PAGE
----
3

The current application that we are developing consists of 2 applications. A WebApi application, and a MVC frontend application. For the WebApi i added support for bearer token authorization via OWIN. These applications run as seperate websites within the same domain but with their own subdomains site.xxx.xxx, api.xxx.xxx

Authenticating to the WebAPi, f.e. with Postman, works as designed, the principal and identity objects, including the claims, are initialized properly.

The question arises when i want to login to the WEbApi from within the Mvc application.

Is there any way to get the ClaimsPrincipal and the ClaimsIdentity in our MVC application after logging in via the WebAPI via the /token url somewhat sharing the OWIN context, or should we implement the same OWIN authorization functionality inside the MVC application to create a seperate autorization "route"?

1

Yes, there is. Couple things to note

  • The token you get back from the web api will be encrypted by default. Your web application needs to decrypt this token to be able to extract the claims from the bearer token. For this, you have to have the same machine key on both of the servers (your webapi web.config and mvc web.config needs to have the same machine key)
  • Your MVC web app needs to wire up both bearer tokens and application cookies. Your startup.auth.cs might include something like this:

    public static OAuthBearerAuthenticationOptions OAuthBearerOptions { get; private set; }
    
    static Startup()
    {
        OAuthBearerOptions = new OAuthBearerAuthenticationOptions();
    }
    
    
    public void ConfigureAuth(IAppBuilder app)
    {
        app.UseOAuthBearerAuthentication(OAuthBearerOptions);
        app.UseCookieAuthentication(new CookieAuthenticationOptions
        {
            AuthenticationType = DefaultAuthenticationTypes.ApplicationCookie,
            LoginPath = new PathString("/Account/Login")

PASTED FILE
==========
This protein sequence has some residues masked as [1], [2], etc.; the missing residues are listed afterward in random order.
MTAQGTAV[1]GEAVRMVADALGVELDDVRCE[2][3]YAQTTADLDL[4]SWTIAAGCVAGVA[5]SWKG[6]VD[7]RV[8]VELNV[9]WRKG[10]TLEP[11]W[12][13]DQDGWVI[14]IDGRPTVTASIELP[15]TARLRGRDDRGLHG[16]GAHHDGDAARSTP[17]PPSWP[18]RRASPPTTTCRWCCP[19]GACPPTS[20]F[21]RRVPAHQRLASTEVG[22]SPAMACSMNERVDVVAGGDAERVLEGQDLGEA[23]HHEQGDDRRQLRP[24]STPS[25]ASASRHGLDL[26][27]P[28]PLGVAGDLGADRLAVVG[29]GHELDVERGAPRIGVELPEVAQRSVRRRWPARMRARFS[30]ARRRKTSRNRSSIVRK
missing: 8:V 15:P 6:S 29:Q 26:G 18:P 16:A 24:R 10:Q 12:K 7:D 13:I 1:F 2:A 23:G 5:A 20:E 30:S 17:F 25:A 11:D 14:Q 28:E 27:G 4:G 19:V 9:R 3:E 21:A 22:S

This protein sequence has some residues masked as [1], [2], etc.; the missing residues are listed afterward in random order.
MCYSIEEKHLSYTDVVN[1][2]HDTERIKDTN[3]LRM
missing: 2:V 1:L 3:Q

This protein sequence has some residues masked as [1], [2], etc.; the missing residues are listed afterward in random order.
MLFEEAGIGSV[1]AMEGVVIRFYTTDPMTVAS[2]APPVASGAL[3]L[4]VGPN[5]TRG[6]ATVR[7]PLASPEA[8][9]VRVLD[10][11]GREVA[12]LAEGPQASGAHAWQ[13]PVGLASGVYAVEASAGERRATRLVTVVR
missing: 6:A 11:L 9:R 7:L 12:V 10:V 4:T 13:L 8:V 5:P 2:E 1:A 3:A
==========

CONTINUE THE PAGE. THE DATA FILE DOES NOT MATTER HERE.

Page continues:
});
    }
    

    Now in your login method

    //Assume that the token that you got from web api is in the variable called accessToken
    //Decrypt this token first. If your machine keys are the same, the following line will work
    
    var unencryptedToken = Startup.OAuthBearerOptions.AccessTokenFormat.Unprotect(accessToken);
    
    //Next, extract the claims identity from the token
    var identity = unencryptedToken.Identity;
    
    //Need to create a claims identity that uses a cookie (not a bearer token). An MVC app 
    //knows how to deal with a claims identity using an application cookie, but doesn't know 
    //how to deal with a claims identity using a bearer token. So this is a translation step 
    //from a web api authentication mechanism to the mvc authentication mechanism
    
    var id = new ClaimsIdentity(identity.Claims, DefaultAuthenticationTypes.ApplicationCookie);
    
    //At this moment, your new claims identity using an application cookie is ready, but we still
    //need to sign in. Use the OWIN Auth manager from the context to sign in. This will create  
    //the application cookie and correctly populate User.IsAuthenticated(). From now on, you are 
    //logged in
    
    AuthenticationManager.SignIn(id);
    
  • Thanks for your comprehensive answer. The "Unprotect" part was what i didnt knew existed. Ill try this @ the office after my long awaited vacation. – Arie van Someren Dec 30 '14 at 22:33

Your Answer

By clicking “Post Your Answer”, you agree to our terms of service, privacy policy and cookie policy

Not the answer you're looking for? Browse other questions tagged or ask your own question.